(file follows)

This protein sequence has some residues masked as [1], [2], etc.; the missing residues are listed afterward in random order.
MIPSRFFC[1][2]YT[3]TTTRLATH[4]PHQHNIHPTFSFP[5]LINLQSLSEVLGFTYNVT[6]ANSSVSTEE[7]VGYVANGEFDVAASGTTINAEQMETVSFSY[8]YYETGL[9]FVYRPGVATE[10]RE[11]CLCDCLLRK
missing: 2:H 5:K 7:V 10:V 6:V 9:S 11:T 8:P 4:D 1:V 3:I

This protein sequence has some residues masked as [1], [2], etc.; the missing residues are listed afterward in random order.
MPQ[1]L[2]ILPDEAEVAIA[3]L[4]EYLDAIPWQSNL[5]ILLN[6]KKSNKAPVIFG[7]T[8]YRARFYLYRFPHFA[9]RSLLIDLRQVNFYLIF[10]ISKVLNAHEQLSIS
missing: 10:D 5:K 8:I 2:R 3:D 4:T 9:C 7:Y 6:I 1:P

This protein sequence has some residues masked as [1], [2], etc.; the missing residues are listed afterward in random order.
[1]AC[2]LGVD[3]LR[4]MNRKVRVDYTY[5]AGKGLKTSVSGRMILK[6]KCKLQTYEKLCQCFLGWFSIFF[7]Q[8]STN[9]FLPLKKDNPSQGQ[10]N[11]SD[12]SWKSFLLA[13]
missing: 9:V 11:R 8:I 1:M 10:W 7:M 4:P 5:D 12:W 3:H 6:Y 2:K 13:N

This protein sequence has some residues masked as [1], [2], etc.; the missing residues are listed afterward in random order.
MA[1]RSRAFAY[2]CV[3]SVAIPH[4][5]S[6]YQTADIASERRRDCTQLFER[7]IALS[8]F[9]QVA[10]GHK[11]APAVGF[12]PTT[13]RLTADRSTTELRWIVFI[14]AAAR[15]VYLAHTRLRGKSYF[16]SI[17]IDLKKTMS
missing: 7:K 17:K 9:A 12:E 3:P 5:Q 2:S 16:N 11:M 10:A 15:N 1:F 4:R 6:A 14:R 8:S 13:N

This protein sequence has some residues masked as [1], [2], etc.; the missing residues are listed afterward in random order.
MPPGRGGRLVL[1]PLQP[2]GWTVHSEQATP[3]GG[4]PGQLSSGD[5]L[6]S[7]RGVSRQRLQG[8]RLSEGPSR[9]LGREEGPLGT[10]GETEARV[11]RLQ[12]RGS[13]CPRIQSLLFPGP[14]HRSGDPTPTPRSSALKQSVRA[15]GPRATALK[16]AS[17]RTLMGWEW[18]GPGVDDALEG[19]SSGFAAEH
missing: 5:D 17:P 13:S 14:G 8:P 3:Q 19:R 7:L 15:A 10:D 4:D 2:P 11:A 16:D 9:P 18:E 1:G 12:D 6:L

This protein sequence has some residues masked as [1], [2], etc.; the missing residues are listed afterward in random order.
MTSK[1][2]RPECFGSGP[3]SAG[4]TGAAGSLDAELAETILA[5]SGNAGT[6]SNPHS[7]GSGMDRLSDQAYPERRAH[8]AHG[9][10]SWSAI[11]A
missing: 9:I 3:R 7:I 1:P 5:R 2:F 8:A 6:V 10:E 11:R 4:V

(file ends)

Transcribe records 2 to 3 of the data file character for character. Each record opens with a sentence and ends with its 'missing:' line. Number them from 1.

This protein sequence has some residues masked as [1], [2], etc.; the missing residues are listed afterward in random order.
MPQ[1]L[2]ILPDEAEVAIA[3]L[4]EYLDAIPWQSNL[5]ILLN[6]KKSNKAPVIFG[7]T[8]YRARFYLYRFPHFA[9]RSLLIDLRQVNFYLIF[10]ISKVLNAHEQLSIS
missing: 10:D 5:K 8:I 2:R 3:D 4:T 9:C 7:Y 6:I 1:P

This protein sequence has some residues masked as [1], [2], etc.; the missing residues are listed afterward in random order.
[1]AC[2]LGVD[3]LR[4]MNRKVRVDYTY[5]AGKGLKTSVSGRMILK[6]KCKLQTYEKLCQCFLGWFSIFF[7]Q[8]STN[9]FLPLKKDNPSQGQ[10]N[11]SD[12]SWKSFLLA[13]
missing: 9:V 11:R 8:I 1:M 10:W 7:M 4:P 5:D 12:W 3:H 6:Y 2:K 13:N